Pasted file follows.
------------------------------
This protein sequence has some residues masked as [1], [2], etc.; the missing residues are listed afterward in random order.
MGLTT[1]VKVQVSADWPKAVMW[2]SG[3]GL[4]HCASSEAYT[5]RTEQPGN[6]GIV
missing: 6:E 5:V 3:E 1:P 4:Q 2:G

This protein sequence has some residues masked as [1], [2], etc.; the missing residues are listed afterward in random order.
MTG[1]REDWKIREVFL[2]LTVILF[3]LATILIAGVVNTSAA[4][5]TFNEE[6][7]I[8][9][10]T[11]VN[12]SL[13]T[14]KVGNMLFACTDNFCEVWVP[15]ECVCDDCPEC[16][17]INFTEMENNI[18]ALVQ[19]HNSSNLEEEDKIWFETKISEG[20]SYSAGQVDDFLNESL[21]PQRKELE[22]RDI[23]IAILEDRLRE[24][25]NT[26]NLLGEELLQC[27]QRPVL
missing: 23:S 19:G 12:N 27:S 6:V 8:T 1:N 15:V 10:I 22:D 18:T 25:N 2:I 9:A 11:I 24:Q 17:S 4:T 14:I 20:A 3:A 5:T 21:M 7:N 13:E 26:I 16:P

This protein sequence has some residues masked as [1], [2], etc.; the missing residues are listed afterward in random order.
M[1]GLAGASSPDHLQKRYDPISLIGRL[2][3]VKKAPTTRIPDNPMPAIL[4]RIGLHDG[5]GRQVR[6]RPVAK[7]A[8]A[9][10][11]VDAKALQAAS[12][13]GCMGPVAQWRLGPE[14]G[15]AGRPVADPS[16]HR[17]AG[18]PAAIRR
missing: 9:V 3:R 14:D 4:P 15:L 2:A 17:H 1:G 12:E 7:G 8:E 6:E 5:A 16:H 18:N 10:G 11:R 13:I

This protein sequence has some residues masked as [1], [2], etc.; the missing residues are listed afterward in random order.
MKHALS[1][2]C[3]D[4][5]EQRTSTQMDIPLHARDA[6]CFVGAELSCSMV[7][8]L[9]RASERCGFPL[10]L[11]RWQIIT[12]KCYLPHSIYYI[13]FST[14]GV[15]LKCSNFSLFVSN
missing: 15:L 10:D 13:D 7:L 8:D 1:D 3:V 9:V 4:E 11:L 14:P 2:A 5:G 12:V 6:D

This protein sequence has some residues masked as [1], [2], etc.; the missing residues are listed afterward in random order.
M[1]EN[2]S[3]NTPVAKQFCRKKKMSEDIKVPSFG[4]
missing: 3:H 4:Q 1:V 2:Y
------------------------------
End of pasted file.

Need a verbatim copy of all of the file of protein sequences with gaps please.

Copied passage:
This protein sequence has some residues masked as [1], [2], etc.; the missing residues are listed afterward in random order.
MGLTT[1]VKVQVSADWPKAVMW[2]SG[3]GL[4]HCASSEAYT[5]RTEQPGN[6]GIV
missing: 6:E 5:V 3:E 1:P 4:Q 2:G

This protein sequence has some residues masked as [1], [2], etc.; the missing residues are listed afterward in random order.
MTG[1]REDWKIREVFL[2]LTVILF[3]LATILIAGVVNTSAA[4][5]TFNEE[6][7]I[8][9][10]T[11]VN[12]SL[13]T[14]KVGNMLFACTDNFCEVWVP[15]ECVCDDCPEC[16][17]INFTEMENNI[18]ALVQ[19]HNSSNLEEEDKIWFETKISEG[20]SYSAGQVDDFLNESL[21]PQRKELE[22]RDI[23]IAILEDRLRE[24][25]NT[26]NLLGEELLQC[27]QRPVL
missing: 23:S 19:G 12:N 27:S 6:V 8:T 1:N 15:V 10:I 22:D 18:T 25:N 2:I 9:A 11:I 24:Q 17:S 4:T 14:I 20:A 3:A 5:T 21:M 7:N 13:E 26:I 16:P

This protein sequence has some residues masked as [1], [2], etc.; the missing residues are listed afterward in random order.
M[1]GLAGASSPDHLQKRYDPISLIGRL[2][3]VKKAPTTRIPDNPMPAIL[4]RIGLHDG[5]GRQVR[6]RPVAK[7]A[8]A[9][10][11]VDAKALQAAS[12][13]GCMGPVAQWRLGPE[14]G[15]AGRPVADPS[16]HR[17]AG[18]PAAIRR
missing: 9:V 3:R 14:D 4:P 15:L 2:A 17:H 1:G 12:E 7:G 8:E 6:E 5:A 16:H 18:N 10:G 11:R 13:I

This protein sequence has some residues masked as [1], [2], etc.; the missing residues are listed afterward in random order.
MKHALS[1][2]C[3]D[4][5]EQRTSTQMDIPLHARDA[6]CFVGAELSCSMV[7][8]L[9]RASERCGFPL[10]L[11]RWQIIT[12]KCYLPHSIYYI[13]FST[14]GV[15]LKCSNFSLFVSN
missing: 15:L 10:D 13:D 7:L 8:D 1:D 3:V 9:V 4:E 11:L 14:P 2:A 5:G 12:V 6:D

This protein sequence has some residues masked as [1], [2], etc.; the missing residues are listed afterward in random order.
M[1]EN[2]S[3]NTPVAKQFCRKKKMSEDIKVPSFG[4]
missing: 3:H 4:Q 1:V 2:Y